Once Itami-san was asked by the editors of a popular magazine to read a draft manuscript for one of their articles. He agreed to look at it but said at the time that “this thing called a manuscript, you know, if you don’t create a ‘hook’ in the first 200 kanji [ideographs] to catch and hold your readers, they’ll get bored, give up and go away.” And I said to him, “You know, it’s exactly the same with acting and film. Even with serious drama, you’ve got to have a little variation – like humor [what we call comic relief] – mixed in with it in order to relax the tension. Otherwise you will lose your audience and won’t be able to hold them.” When I said this, he concurred with a stubborn nod.
On the other hand, there were occasions when he would ask for my opinion or comments on one of his scripts. Take The Invalid, for example [released as The Last Dance]. Itami-san called me one day, having just finished writing the screenplay in longhand and asked me to look it over. Those were the days when he was fully candid with me – taking me into his confidence – and he thought that the dialogue spoken by the doctor to the dying patient in an effort to persuade him to abandon the thought of dying somehow just didn’t work. [Itami had himself just completed a long period of hospitalization after a yakuza gang had attacked him with knives.] The dialogue wasn’t right; it didn’t satisfy him. He said it wasn’t persuasive, that he just couldn’t write the words that captured the logic of a dying patient’s spirit. That was the real Itami – he was that kind of a person, always troubled or worried if something wasn’t exactly right – and that memory of him lives with me to this day.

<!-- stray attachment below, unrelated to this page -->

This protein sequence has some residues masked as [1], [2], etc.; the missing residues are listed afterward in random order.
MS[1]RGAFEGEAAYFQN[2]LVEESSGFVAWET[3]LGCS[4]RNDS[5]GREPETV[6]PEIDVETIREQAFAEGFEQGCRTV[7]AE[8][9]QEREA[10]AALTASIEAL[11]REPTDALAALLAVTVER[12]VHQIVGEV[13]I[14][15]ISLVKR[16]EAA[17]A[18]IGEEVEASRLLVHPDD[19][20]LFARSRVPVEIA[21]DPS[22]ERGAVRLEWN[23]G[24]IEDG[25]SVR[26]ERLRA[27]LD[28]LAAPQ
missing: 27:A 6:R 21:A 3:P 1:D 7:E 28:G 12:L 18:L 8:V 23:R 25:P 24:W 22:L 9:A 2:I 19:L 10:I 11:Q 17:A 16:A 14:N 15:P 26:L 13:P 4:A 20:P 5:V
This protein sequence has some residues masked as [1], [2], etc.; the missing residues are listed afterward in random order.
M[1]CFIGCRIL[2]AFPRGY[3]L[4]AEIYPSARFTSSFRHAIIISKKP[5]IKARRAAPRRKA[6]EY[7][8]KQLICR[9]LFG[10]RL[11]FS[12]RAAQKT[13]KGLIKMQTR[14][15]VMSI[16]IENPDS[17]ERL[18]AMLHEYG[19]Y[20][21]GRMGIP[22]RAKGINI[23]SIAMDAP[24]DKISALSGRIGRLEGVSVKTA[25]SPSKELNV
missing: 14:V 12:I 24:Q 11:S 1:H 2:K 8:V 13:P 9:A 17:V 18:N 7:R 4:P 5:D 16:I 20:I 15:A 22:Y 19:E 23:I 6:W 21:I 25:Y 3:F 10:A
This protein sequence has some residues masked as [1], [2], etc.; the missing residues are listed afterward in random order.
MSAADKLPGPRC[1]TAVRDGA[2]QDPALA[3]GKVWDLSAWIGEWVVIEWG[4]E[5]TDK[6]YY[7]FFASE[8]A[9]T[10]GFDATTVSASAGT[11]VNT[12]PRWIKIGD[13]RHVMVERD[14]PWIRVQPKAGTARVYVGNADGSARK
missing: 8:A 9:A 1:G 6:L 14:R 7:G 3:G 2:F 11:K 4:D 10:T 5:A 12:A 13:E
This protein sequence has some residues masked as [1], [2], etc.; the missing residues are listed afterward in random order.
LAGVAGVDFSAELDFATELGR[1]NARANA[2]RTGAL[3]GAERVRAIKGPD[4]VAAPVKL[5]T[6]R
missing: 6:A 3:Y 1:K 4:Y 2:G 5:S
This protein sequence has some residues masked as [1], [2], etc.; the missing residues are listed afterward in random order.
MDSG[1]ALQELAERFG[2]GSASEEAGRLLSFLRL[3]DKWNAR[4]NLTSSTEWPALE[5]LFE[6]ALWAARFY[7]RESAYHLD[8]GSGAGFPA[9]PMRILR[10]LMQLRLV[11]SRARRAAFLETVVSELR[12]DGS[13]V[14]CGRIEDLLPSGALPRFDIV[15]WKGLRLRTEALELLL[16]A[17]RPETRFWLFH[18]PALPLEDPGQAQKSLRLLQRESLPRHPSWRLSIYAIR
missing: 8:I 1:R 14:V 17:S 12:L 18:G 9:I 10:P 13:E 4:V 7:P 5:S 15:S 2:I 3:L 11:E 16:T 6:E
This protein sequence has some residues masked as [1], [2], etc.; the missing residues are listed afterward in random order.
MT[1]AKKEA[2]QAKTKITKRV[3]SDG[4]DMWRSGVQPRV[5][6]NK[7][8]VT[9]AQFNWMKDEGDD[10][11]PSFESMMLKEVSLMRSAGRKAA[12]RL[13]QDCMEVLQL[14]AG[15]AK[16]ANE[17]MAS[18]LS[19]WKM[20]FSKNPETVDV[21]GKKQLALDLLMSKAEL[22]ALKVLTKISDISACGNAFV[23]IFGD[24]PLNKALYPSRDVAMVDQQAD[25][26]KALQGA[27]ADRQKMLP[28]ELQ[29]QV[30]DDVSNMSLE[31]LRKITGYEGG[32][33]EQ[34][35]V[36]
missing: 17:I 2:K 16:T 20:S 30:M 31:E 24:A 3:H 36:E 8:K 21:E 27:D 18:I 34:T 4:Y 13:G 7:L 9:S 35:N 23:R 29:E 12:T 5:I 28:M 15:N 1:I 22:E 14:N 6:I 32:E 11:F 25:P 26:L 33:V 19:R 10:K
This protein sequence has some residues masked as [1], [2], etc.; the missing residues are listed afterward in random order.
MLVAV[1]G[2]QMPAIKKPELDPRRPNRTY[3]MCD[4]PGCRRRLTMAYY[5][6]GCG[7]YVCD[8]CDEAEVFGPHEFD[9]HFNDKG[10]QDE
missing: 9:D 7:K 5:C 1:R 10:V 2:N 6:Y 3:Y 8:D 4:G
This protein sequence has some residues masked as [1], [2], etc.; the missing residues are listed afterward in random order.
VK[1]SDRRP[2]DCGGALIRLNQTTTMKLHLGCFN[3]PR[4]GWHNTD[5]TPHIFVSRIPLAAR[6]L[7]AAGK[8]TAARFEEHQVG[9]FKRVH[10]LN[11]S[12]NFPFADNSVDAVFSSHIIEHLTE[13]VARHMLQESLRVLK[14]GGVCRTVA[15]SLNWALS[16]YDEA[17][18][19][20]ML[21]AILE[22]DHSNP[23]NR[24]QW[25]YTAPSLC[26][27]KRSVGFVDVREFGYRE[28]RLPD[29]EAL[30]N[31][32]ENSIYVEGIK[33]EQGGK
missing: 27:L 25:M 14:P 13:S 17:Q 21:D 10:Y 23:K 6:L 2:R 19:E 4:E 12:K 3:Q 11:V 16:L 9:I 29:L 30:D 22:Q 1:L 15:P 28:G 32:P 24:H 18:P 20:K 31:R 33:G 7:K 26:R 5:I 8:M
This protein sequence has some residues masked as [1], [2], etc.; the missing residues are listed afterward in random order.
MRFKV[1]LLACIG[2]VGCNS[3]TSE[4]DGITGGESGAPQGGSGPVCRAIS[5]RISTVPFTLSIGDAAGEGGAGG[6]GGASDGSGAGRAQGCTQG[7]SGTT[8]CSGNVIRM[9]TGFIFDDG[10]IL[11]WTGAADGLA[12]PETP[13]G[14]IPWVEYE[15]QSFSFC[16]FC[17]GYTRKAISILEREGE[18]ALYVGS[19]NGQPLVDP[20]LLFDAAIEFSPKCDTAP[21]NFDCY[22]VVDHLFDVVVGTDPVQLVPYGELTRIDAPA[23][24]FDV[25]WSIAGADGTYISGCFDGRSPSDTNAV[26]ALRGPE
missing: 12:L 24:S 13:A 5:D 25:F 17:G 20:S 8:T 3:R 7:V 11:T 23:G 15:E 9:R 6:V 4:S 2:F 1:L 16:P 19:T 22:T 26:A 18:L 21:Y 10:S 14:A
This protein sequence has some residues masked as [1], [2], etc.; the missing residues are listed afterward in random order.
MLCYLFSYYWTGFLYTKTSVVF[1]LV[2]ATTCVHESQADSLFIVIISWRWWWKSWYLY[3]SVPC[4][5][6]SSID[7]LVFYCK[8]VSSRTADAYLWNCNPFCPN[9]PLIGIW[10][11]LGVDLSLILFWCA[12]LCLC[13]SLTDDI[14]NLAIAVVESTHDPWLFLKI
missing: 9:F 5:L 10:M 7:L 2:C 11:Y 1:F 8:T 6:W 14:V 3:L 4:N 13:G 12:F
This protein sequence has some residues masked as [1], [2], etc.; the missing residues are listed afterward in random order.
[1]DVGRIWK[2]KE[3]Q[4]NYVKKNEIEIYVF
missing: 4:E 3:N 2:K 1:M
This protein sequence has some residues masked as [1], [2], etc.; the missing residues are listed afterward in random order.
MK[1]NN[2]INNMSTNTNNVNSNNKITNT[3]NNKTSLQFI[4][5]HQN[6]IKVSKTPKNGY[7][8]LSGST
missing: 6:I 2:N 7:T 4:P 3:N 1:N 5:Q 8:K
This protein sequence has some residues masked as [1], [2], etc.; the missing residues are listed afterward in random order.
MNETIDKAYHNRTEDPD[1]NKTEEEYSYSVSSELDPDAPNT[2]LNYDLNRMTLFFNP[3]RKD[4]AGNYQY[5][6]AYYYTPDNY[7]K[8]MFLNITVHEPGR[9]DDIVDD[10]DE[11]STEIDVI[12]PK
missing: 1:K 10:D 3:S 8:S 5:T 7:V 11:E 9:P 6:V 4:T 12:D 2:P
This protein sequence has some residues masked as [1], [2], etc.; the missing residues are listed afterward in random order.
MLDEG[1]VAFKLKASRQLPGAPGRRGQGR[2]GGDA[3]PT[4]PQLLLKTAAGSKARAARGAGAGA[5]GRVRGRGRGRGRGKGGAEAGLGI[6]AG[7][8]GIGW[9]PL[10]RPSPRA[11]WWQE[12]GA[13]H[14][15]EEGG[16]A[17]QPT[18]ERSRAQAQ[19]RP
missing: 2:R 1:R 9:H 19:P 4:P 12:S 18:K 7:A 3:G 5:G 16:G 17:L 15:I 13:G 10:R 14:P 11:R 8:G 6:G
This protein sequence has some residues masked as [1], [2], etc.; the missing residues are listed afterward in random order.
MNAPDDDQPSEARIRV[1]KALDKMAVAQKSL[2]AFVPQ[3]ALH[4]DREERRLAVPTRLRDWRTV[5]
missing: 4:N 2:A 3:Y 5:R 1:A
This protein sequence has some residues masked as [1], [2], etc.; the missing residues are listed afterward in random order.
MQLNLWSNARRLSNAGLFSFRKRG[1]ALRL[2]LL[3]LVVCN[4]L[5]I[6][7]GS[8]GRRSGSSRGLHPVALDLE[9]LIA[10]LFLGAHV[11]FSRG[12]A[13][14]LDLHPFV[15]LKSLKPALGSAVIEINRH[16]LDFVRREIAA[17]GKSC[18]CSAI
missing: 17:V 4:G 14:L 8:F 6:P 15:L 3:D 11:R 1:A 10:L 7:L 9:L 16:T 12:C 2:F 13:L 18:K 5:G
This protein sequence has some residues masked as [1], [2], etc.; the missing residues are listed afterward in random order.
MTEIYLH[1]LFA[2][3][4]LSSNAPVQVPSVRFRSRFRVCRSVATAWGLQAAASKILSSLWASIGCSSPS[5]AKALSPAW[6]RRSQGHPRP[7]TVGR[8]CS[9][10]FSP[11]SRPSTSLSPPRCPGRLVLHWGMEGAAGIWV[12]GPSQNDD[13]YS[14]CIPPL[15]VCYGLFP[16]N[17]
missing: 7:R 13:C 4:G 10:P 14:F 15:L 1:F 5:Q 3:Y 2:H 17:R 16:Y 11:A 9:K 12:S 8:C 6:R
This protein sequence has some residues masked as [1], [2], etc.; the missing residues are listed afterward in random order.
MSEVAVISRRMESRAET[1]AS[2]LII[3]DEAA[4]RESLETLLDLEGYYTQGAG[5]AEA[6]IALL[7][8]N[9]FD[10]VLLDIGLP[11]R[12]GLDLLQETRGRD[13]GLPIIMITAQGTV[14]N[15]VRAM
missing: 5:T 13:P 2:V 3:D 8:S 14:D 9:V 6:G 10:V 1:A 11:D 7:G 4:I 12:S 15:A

I no longer remember the reason why Itami’s film Shizukana Seikatsu (The Quiet Life) came out – I wasn’t in it – but when I read the script I said, “Right.” (Naruhodo.) It was powerfully written, I remember thinking at the time. By the way, as background, Itami was as usual convinced that he himself really couldn’t write skillfully enough, and that would become one of his peculiar personality traits.
But he would often say, “Well, if Yama-san thinks it’s ok, then it must be ok.” He was not being sarcastic or cynical. So I guess in a way I helped him write a little more freely and less encumbered because of the frequent feedback he sought from me.
Still, whenever there was a scene with a long speech (by one of the characters), it would reveal the true Itami because the acting in such a scene was trifling if not non-existent! (Laughter.) I remember such occasions well. But they were some of my most pleasant interactions with Itami as we worked out our differences together. What was really super about him was that he not only talked the talk, he actually walked the walk [genko-itchi, agreement of speech and conduct].
Whether it’s a stage play or a film, if a production doesn’t resonate with the audience – in effect, become a “social event”– then we really can’t say it’s successful. By that definition, all three of Itami-san’s first films – The Funeral, Tampopo, and A Taxing Woman – were not only successful, they became true catchwords, all of them. They all became truly “real” events.
When Itami was still in his thirties, I think he was already aware of this. His sentiments were already down on paper, in his various diaries. His personal musings gave birth to many of the scenes in his films and we all learned a lot from them. But for me, as an actor, I was really nothing more than an empty vessel into which Itami was able to pour his ideas. That was an essential part of his true greatness.
Whether he was riding a scooter or writing scripts or cooking in his kitchen, Itami-san was a man of passion, and his passions distinguished him, put him head-and-shoulders above his peers. I was proud to have been one of his “empty vessels.” He put his whole body and soul [zenshin-zenrei] into his work. His work was incredibly beautiful and his films were the real fruits of his success.